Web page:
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Vatican sets sainthood date

September 30, 2013

The Vatican has announced that Popes John Paul II and John XXIII will be declared saints on April 27, 2014. The chosen date for the canonizations marks the first Sunday after Easter.

A view of St. Peter's Square and the city of Rome as seen from the top of St.Peter's Basilica, at the Vatican, Thursday, March 14, 2013. Argentine Cardinal Jorge Mario Bergoglio chose the name of Pope Francis, after he was elected the 266th pontiff of the Roman Catholic Church on Wednesday, March 13, at the Vatican.(AP Photo (AP Photo/Oded Balilty)
Image: picture alliance / AP Photo

Two of modern-day Catholicism’s most influential figures, the late John Paul II and John XXIII, are to be proclaimed saints on April 27, 2014, Pope Francis announced Monday.

Francis had announced in July that he would canonize the influential popes as the same time. The canonizations in April are expected to bring hundreds of thousands of pilgrims to the Vatican.

"John XXIII is generally a hero to the church's progressive wing while John Paul II is typically lionized by Catholic conservatives," said John Allen, from the National Catholic Reporter, a US weekly.

Miracles seen

Sainthood normally requires two "confirmed" miracles, but Francis has approved the canonization of John XXIII, the Italian-born Angelo Giuseppe Roncalli, based on just one event deemed miraculous - the reported healing of a nun who had severe internal hemorrhages, which was attributed to him when he was beatified in 2000.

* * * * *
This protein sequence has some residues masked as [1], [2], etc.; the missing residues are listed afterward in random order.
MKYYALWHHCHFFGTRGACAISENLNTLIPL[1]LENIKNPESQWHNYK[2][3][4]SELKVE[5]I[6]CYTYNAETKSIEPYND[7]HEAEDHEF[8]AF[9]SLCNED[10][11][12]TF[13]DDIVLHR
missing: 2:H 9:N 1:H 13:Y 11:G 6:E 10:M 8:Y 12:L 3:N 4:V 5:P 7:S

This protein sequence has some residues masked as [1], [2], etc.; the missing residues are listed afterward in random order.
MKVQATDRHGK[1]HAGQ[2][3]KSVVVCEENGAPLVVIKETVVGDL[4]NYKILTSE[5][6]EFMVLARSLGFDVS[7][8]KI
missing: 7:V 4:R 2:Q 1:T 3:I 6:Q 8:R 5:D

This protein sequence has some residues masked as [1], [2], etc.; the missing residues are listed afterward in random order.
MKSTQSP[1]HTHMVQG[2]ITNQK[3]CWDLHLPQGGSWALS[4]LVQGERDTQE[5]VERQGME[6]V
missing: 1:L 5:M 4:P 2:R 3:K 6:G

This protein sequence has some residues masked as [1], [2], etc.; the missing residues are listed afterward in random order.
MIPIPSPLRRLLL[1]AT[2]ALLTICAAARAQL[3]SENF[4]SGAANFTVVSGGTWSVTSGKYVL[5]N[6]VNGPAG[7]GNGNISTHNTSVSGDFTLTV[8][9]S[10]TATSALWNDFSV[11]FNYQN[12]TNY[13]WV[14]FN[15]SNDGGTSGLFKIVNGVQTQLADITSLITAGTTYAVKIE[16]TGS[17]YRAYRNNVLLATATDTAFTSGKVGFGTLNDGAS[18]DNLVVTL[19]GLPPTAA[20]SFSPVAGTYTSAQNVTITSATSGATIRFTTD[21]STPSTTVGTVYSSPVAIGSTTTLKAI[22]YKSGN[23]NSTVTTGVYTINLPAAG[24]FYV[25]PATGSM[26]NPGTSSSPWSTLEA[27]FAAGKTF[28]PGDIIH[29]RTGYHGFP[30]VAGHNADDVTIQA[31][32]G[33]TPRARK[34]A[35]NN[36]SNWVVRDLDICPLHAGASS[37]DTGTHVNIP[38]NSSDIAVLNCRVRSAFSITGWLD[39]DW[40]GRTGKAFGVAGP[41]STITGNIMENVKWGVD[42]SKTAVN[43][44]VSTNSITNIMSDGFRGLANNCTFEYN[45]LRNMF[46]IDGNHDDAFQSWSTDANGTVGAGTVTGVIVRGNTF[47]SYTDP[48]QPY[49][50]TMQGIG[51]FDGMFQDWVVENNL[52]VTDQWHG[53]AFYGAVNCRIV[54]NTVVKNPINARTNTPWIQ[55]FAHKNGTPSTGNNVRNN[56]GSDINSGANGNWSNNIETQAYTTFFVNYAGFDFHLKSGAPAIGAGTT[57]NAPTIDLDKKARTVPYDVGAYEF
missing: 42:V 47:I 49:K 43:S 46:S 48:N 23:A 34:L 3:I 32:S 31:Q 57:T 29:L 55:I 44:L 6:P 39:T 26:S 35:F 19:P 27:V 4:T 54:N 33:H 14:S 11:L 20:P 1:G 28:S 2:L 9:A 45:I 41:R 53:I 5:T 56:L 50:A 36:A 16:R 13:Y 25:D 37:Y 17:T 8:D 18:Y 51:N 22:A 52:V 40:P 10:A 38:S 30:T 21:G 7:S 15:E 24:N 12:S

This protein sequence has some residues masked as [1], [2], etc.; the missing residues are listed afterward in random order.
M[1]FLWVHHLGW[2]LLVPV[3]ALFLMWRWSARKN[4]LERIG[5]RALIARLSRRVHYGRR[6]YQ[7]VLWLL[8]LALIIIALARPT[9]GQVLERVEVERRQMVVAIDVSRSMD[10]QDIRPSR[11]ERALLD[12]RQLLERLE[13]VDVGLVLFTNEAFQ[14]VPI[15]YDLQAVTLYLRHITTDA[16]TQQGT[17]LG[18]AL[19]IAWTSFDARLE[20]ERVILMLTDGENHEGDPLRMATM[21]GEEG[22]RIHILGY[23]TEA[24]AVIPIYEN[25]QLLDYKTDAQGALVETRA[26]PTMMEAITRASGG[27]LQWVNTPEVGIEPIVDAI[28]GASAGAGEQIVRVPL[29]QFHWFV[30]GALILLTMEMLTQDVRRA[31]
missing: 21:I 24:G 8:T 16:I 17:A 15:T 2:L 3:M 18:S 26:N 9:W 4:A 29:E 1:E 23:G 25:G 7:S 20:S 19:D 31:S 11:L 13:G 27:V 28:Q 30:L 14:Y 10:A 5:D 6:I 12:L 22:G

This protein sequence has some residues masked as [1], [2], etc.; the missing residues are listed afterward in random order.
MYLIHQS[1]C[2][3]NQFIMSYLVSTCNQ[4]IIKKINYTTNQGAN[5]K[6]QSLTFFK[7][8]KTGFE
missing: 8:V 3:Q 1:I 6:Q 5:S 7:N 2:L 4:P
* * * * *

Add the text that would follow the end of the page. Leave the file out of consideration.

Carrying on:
John Paul II was credited with his first miracle just six months after his death in 2005, when a French nun said she had been cured, through prayer, of Parkinson's disease, which the pope had also suffered from.

His second miracle was reportedly carried out on a woman in Costa Rica, who said she was healed from a serious brain condition by praying for late John Paul's intercession on the same day he was beatified in 2011.

John Paul II, born Karol Wojtyla, was pope from 1978 to 2005, and is best remembered for his charisma and his role in helping to topple communist rule in Eastern Europe, starting with his home country of Poland.

John XXIII served from 1958 to until his death in 1963 and led the Catholic Church towards major reforms by opening the Second Vatican Council in 1962, which overhauled the religion's rituals and doctrines and reached out to other faiths.

Comparisons are often drawn between the late John XXIII and Pope Francis, the current head of the Roman Catholic Church, for their similar pastoral attitudes and the promise of a "poor church for the poor."

On Tuesday, Pope Francis is due to begin three days of talks with an advisory board of eight cardinals he has appointed to help him reform the troubled Roman Curia - the intrigue-filled papal administration - and improve communication between the Vatican and local churches.

hc/ipj (AFP, AP, dpa, Reuters)